The following is from the BLM Web Site shown above.
Archaeology is the study of the human past through the excavation and analysis of artifacts and other physical remains.
The vast public lands managed by the BLM feature significant evidence of the 10,000+ years of human prehistory and history in the western United States and Alaska. Sites long abandoned by ancient people offer important insights into the ways in which human activities and the environment have been linked together through time, and how seemingly minor cultural practices can contribute to substantial environmental change. Discovering, studying, and understanding the evidence of past human influences provide us with important lessons about how we should be using our lands today.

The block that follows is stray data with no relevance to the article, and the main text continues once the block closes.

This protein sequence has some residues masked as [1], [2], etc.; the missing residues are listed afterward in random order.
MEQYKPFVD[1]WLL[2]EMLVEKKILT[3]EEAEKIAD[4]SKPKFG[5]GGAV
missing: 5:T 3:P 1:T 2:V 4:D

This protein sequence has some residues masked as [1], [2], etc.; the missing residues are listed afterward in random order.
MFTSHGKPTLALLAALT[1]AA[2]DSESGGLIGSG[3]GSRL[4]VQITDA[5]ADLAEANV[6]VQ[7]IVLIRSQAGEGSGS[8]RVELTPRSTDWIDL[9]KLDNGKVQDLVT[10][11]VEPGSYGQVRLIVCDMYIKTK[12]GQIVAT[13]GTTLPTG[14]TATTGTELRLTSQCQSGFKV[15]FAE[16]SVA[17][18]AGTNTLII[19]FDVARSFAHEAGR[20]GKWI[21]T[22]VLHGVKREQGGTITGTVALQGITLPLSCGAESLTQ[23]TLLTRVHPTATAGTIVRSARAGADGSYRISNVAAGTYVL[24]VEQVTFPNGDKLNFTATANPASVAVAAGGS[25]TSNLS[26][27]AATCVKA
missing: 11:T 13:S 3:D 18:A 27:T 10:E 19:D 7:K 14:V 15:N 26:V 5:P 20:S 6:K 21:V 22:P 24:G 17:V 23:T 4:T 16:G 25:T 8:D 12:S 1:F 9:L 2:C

The study of archaeology provides the BLM with critical information about land use over time. Archaeologists study cultural resources to gather this information. A cultural resource is physical evidence of past human activity. This can be a site where ancient humans lived, ancient rock art, or more modern evidence of human activity, like a railroad logging camp or a ghost town.
The archaeological study of cultural resources located on BLM-managed lands provides the public and the professional community with opportunities to learn about and help conserve this special, limited resource.
Learn about the laws, policies, and strategies that guide archaeological management and exploration on public lands.